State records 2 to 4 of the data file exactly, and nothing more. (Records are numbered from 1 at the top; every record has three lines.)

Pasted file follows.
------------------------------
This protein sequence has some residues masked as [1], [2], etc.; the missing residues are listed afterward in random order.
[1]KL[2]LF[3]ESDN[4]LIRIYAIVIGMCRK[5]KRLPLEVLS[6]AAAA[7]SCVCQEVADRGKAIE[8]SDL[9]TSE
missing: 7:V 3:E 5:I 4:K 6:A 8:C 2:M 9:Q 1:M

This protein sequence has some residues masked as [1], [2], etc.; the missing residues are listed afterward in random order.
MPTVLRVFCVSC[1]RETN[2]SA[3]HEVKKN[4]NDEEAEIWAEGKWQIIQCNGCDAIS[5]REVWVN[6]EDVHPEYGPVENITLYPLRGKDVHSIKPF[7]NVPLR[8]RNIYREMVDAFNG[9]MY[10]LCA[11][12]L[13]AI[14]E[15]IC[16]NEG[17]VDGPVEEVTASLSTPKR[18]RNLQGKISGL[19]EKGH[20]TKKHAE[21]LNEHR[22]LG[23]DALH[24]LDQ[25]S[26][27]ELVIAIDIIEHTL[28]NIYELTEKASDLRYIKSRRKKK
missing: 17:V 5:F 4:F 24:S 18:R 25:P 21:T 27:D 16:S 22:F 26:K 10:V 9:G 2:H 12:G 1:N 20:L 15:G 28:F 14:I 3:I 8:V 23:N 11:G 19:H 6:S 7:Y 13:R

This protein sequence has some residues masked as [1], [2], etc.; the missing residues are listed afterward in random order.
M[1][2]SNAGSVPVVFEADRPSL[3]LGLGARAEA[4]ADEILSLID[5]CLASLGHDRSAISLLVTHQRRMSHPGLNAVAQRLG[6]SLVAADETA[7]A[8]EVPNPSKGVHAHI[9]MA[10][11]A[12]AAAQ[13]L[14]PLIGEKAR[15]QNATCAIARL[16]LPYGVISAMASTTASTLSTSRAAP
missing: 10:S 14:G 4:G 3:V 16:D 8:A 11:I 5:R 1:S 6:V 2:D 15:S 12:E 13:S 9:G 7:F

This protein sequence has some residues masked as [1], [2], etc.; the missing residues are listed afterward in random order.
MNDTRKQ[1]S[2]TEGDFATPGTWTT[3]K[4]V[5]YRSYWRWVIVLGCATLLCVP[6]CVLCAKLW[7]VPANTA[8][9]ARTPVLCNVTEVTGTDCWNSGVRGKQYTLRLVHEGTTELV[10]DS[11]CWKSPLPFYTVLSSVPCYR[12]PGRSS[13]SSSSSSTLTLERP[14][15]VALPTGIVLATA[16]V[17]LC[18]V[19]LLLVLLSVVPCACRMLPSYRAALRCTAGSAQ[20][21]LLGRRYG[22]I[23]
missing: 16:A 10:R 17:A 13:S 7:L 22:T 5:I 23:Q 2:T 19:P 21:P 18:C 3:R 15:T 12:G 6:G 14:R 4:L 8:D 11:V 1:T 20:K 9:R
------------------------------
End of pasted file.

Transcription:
This protein sequence has some residues masked as [1], [2], etc.; the missing residues are listed afterward in random order.
MPTVLRVFCVSC[1]RETN[2]SA[3]HEVKKN[4]NDEEAEIWAEGKWQIIQCNGCDAIS[5]REVWVN[6]EDVHPEYGPVENITLYPLRGKDVHSIKPF[7]NVPLR[8]RNIYREMVDAFNG[9]MY[10]LCA[11][12]L[13]AI[14]E[15]IC[16]NEG[17]VDGPVEEVTASLSTPKR[18]RNLQGKISGL[19]EKGH[20]TKKHAE[21]LNEHR[22]LG[23]DALH[24]LDQ[25]S[26][27]ELVIAIDIIEHTL[28]NIYELTEKASDLRYIKSRRKKK
missing: 17:V 5:F 4:F 24:S 18:R 25:P 21:T 27:D 16:S 22:F 26:K 10:V 9:G 2:H 12:G 1:N 20:L 15:G 28:F 14:I 3:I 8:V 23:N 11:G 19:H 6:S 7:Y 13:R

This protein sequence has some residues masked as [1], [2], etc.; the missing residues are listed afterward in random order.
M[1][2]SNAGSVPVVFEADRPSL[3]LGLGARAEA[4]ADEILSLID[5]CLASLGHDRSAISLLVTHQRRMSHPGLNAVAQRLG[6]SLVAADETA[7]A[8]EVPNPSKGVHAHI[9]MA[10][11]A[12]AAAQ[13]L[14]PLIGEKAR[15]QNATCAIARL[16]LPYGVISAMASTTASTLSTSRAAP
missing: 10:S 14:G 4:G 3:V 16:D 8:A 11:I 5:R 1:S 6:V 2:D 15:S 12:E 13:S 9:G 7:F

This protein sequence has some residues masked as [1], [2], etc.; the missing residues are listed afterward in random order.
MNDTRKQ[1]S[2]TEGDFATPGTWTT[3]K[4]V[5]YRSYWRWVIVLGCATLLCVP[6]CVLCAKLW[7]VPANTA[8][9]ARTPVLCNVTEVTGTDCWNSGVRGKQYTLRLVHEGTTELV[10]DS[11]CWKSPLPFYTVLSSVPCYR[12]PGRSS[13]SSSSSSTLTLERP[14][15]VALPTGIVLATA[16]V[17]LC[18]V[19]LLLVLLSVVPCACRMLPSYRAALRCTAGSAQ[20][21]LLGRRYG[22]I[23]
missing: 16:A 10:R 17:A 13:S 7:L 22:T 5:I 23:Q 2:T 19:P 21:P 18:C 3:R 15:T 12:G 6:G 14:R 4:L 8:D 11:V 1:T 20:K 9:R